Making Changes

May 25, 2011

At the moment I have been very busy finishing my last assignment before I can actually start the dissertation process.  I have to say that I’m very anxious about what lies ahead.  I really need to change the course which I developed as it has too many tools to cope with and I need to think of tasks which will be suitable for the learners needs.  With not much time left to pursue my research I now need to restructure my course so that it is more manageable in the short time frame which I have. This is all very new to me and I suppose I was naive in thinking that I could incorporate so many tools into a short course. Furthermore, I don’t have any experience teaching online so this will be a challenge and I fear that it will become a very stressful experience.  However, I’m sure it will be an immense learning opportunity and at the end of the process I will have a great insight into teaching online.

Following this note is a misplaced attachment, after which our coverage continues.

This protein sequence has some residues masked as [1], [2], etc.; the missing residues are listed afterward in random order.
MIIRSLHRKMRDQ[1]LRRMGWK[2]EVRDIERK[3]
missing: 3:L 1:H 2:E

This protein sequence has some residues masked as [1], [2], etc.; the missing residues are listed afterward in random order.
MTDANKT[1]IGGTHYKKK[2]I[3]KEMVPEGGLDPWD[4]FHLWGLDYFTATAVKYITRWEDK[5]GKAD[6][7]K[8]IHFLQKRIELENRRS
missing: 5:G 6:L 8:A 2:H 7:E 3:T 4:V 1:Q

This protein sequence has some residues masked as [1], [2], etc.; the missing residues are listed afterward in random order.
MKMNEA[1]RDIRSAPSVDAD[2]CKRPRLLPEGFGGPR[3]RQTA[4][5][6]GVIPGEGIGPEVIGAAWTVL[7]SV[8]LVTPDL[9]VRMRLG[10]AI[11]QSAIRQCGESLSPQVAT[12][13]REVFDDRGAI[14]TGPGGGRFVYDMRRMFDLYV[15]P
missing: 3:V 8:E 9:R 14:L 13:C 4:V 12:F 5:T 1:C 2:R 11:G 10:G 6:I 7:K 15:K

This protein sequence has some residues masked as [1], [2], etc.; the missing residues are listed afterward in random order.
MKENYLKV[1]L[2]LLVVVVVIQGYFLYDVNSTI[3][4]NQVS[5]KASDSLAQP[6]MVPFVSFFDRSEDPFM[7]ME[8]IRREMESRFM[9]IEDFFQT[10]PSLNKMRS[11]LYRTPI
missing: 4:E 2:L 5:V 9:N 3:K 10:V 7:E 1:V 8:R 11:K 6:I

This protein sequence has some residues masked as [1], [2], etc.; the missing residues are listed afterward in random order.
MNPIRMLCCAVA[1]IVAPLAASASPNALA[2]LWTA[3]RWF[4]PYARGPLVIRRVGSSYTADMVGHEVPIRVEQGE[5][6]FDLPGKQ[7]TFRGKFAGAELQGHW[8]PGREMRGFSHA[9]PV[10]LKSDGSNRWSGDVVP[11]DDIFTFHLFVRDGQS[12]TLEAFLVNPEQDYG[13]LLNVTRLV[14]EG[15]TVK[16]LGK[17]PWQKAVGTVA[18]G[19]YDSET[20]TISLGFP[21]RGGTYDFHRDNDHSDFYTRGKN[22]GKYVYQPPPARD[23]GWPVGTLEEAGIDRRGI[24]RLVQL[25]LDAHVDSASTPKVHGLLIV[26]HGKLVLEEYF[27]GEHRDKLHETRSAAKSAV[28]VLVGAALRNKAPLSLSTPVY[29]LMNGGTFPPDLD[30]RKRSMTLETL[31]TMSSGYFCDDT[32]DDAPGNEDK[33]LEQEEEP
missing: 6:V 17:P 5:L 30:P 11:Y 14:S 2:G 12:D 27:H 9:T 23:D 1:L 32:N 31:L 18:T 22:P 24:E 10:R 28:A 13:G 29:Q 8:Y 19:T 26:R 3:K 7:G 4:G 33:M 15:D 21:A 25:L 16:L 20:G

I recently got in touch with Isil Boy who has a very helpful blog, offering many different ways to incorporate web 2.0 tools into practice and provides advice on how to use technology effectively to support language learning. Isil was very encouraging and offered me some advice which I need to seriously think about:

 “I was just wondering about the number of the tools you used. Especially Second Life is a big challenge. Or, if you want to use more tools, creating a Mini Ning Network would be good to collect all the works on one place, and you can see all the members with their individual pages. Considering wikis, I use pbworks and embed “groupboard” for online chat and whiteboard, which is free 🙂 Maybe you can use it to make it available for synchronous communication. Finally, you can use #andy hashtag to chat with students.”